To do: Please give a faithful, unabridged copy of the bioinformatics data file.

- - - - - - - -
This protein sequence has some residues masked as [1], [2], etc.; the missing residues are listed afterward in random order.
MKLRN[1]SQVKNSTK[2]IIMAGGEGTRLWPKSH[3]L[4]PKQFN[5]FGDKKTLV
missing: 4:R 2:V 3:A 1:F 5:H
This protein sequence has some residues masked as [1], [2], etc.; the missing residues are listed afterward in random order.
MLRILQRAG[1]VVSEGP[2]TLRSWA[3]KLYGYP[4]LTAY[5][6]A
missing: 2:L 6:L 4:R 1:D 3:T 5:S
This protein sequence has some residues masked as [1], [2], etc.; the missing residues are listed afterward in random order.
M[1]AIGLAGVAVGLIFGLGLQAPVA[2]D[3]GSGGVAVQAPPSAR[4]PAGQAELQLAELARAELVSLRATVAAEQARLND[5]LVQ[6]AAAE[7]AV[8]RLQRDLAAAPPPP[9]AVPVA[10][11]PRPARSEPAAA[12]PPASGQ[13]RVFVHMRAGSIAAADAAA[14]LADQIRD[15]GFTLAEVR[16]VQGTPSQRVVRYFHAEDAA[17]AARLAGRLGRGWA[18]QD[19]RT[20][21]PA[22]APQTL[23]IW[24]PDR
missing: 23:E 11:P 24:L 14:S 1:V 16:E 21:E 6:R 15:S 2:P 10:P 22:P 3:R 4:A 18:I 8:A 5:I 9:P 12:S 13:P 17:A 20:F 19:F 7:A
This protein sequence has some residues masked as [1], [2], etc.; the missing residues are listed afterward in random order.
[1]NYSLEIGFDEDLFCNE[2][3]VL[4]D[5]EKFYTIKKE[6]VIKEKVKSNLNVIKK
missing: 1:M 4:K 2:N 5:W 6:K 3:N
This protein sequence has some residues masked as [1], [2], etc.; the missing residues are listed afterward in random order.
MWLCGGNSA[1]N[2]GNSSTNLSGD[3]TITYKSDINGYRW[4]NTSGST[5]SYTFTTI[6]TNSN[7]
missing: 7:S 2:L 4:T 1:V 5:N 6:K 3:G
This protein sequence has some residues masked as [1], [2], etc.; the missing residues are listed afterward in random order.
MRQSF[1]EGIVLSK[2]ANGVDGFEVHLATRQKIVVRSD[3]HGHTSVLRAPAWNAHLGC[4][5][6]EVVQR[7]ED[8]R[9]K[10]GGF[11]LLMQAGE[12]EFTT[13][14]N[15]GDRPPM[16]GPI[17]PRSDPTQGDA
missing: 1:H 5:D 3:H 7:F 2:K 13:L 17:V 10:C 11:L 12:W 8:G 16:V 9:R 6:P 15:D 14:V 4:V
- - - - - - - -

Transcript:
This protein sequence has some residues masked as [1], [2], etc.; the missing residues are listed afterward in random order.
MKLRN[1]SQVKNSTK[2]IIMAGGEGTRLWPKSH[3]L[4]PKQFN[5]FGDKKTLV
missing: 4:R 2:V 3:A 1:F 5:H
This protein sequence has some residues masked as [1], [2], etc.; the missing residues are listed afterward in random order.
MLRILQRAG[1]VVSEGP[2]TLRSWA[3]KLYGYP[4]LTAY[5][6]A
missing: 2:L 6:L 4:R 1:D 3:T 5:S
This protein sequence has some residues masked as [1], [2], etc.; the missing residues are listed afterward in random order.
M[1]AIGLAGVAVGLIFGLGLQAPVA[2]D[3]GSGGVAVQAPPSAR[4]PAGQAELQLAELARAELVSLRATVAAEQARLND[5]LVQ[6]AAAE[7]AV[8]RLQRDLAAAPPPP[9]AVPVA[10][11]PRPARSEPAAA[12]PPASGQ[13]RVFVHMRAGSIAAADAAA[14]LADQIRD[15]GFTLAEVR[16]VQGTPSQRVVRYFHAEDAA[17]AARLAGRLGRGWA[18]QD[19]RT[20][21]PA[22]APQTL[23]IW[24]PDR
missing: 23:E 11:P 24:L 14:S 1:V 16:E 21:E 6:R 15:S 2:P 10:P 22:P 3:R 4:A 18:I 8:A 5:I 9:P 12:S 13:P 17:A 20:F 19:F 7:A
This protein sequence has some residues masked as [1], [2], etc.; the missing residues are listed afterward in random order.
[1]NYSLEIGFDEDLFCNE[2][3]VL[4]D[5]EKFYTIKKE[6]VIKEKVKSNLNVIKK
missing: 1:M 4:K 2:N 5:W 6:K 3:N
This protein sequence has some residues masked as [1], [2], etc.; the missing residues are listed afterward in random order.
MWLCGGNSA[1]N[2]GNSSTNLSGD[3]TITYKSDINGYRW[4]NTSGST[5]SYTFTTI[6]TNSN[7]
missing: 7:S 2:L 4:T 1:V 5:N 6:K 3:G
This protein sequence has some residues masked as [1], [2], etc.; the missing residues are listed afterward in random order.
MRQSF[1]EGIVLSK[2]ANGVDGFEVHLATRQKIVVRSD[3]HGHTSVLRAPAWNAHLGC[4][5][6]EVVQR[7]ED[8]R[9]K[10]GGF[11]LLMQAGE[12]EFTT[13][14]N[15]GDRPPM[16]GPI[17]PRSDPTQGDA
missing: 1:H 5:D 3:H 7:F 2:K 13:L 17:V 10:C 11:L 12:W 8:G 16:V 9:R 6:P 15:D 14:V 4:V